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Home ▸ Catalog ▸ Judean & Biblical Coins ▸ Holyland CrusadersView Options:  |  |  | 

Coins of the Holyland Crusaders

Crusaders, Principality of Antioch, Tancred, Regent, March 1101 - May 1103 and Late 1104 - December 1112

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This type was struck while Bohemond I was in captivity. It was the first type struck by Tancred. The order in which his types were struck has been firmly established by frequent overstrikes of later issues on earlier coins.

St. Peter is the patron saint of Antioch.
CR85716. Bronze follis, Metcalf Crusades 52, Malloy Crusaders 3a, Schlumberger II 6, aVF, nice green patina, tight flan, earthen deposits, some light corrosion, weight 3.025 g, maximum diameter 21.0 mm, die axis 180o, Antioch mint, obverse bust of St. Peter facing, short curly hair and curly beard, scroll in right hand, cross in left hand, O / PE-TP/O/C (TP ligate) divided across field; reverse + / KE BOI/ΘH TO ∆V / ΛO COV TANKPI+ (O Lord, help your servant Tancred) in five lines; $180.00 (€153.00)
 


Crusaders, Kingdom of Cyprus, James I, 1382 - 1398

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The Parliament of Cyprus named James king while he was captive in Genoa. To gain his release James agreed to new privileges for Genoese merchants and accepted Genoese sovereignty over the captured city of Famagusta, something that no previous king had conceded. Until he was released, Cyprus was governed by 12 nobles. Some of them opposed his return. In April 1385, James returned to Cyprus and was welcomed at Nicosia with great enthusiasm. He was crowned in May 1385 in Saint Sophia Cathedral. After his crowning, his opponents were arrested and punished. He was crowned King of Jerusalem in 1389. In 1393, Leo VI of Armenia died, and James assumed the title of King of Armenia. He was formally given the title in 1396. That kingdom was by now reduced to the city of Korikos, which had been in Cypriot hands since its conquest by Peter I of Cyprus. Upon his death, James was succeeded by his son Janus.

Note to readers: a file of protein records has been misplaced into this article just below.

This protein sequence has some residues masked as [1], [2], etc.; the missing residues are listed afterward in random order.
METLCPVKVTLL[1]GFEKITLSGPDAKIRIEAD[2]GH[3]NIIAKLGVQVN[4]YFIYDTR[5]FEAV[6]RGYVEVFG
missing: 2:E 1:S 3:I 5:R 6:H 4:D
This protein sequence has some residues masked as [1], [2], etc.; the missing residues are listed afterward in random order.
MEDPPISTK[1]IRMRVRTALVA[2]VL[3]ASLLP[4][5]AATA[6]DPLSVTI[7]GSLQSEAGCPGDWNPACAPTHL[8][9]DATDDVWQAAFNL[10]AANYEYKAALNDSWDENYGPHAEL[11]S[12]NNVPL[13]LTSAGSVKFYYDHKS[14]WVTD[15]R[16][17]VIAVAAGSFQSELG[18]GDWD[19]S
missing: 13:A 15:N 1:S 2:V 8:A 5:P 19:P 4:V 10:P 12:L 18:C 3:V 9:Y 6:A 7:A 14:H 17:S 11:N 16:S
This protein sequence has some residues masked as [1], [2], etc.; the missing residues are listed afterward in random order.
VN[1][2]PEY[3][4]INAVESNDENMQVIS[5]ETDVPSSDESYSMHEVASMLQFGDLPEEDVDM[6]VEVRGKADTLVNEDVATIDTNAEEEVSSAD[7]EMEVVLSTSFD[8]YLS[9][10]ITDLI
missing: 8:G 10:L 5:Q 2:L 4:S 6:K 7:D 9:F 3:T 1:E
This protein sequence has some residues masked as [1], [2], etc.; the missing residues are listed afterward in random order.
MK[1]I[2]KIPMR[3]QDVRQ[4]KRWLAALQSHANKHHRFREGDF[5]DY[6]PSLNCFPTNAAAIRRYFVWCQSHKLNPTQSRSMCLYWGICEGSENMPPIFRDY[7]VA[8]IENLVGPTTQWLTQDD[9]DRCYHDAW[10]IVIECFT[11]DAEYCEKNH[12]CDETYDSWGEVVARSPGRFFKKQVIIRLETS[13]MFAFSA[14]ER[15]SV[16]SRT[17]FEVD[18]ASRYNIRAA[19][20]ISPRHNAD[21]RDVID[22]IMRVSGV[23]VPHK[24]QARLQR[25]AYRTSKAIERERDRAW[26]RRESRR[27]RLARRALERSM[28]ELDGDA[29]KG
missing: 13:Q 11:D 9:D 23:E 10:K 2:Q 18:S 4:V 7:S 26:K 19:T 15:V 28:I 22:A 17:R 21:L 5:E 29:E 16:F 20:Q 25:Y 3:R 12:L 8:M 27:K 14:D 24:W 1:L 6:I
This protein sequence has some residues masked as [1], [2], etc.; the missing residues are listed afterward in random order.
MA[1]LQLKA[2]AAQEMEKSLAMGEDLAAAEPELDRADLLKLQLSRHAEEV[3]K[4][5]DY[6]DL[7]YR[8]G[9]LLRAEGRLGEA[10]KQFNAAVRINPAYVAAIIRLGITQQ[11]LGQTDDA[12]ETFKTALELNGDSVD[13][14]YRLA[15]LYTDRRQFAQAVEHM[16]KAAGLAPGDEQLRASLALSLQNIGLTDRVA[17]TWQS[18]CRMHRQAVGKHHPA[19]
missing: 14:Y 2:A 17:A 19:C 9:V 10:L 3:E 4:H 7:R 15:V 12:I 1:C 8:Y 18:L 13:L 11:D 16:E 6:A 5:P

ME85300. Billon denier, Malloy Crusaders 113a; Metcalf Crusades 797; Schlumberger VII 9, aVF, toned, light corrosion, edge crack, tiny hole, legends difficult to read as usual for the type, weight 0.743 g, maximum diameter 15.9 mm, die axis 180o, Nicosia mint, May 1385 - 9 Sep 1398; obverse + IAQVE ROI DE, Lion of Cyprus rampant left; reverse + IERV3ALEm D, cross pattée; ex C. Subak (Chicago, Sep 1975); $80.00 (€68.00)
 


Crusaders, Principality of Antioch, Late Anonymous, 1250 - 1268

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From the collection of Alex G. Malloy, former dealer for 40 years and co-author of "Coins of the Crusader States." See Malloy Crusaders p. 197 for a discussion of the late anonymous series.

Ex John J. Slocum Collection. Mr. Slocum was in the American diplomatic service in the Holy Land and collected rare and unique coins in the early 1960's.

Antioch existed for over 1500 years, it was one of the three most important cities in the ancient world, and in the 1st century had a population of 500,000 (not counting women and slaves). On 18 May 1268, Antioch surrendered to Baibars on the condition that the lives of the citizens would be spared. As soon as his troops were within the gates, Baibars ordered the gates shut and brutally massacred everyone in the city. Lamenting that Antioch's ruler had not been present either for the siege or the ransacking and murder, Baibars wrote a detailed letter describing exactly what had been done, concluding with the phrase, "Had you been there, you would have wished you had never been born."

Historically of great importance, this coin was minted in the last throngs of the city of Antioch as it was dying.

SH31532. Bronze AE 15, Malloy Crusaders 132 var.; Seltman, NC 1966, p. 61, 2 var., F, weight 0.316 g, maximum diameter 15.4 mm, obverse A/N-T/I counterclockwise in the angles of a long cross pattée; reverse blundered ANTI in the angles of a long cross pattée; unpublished variety of an extremely rare type; SOLD







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Holyland Crusaders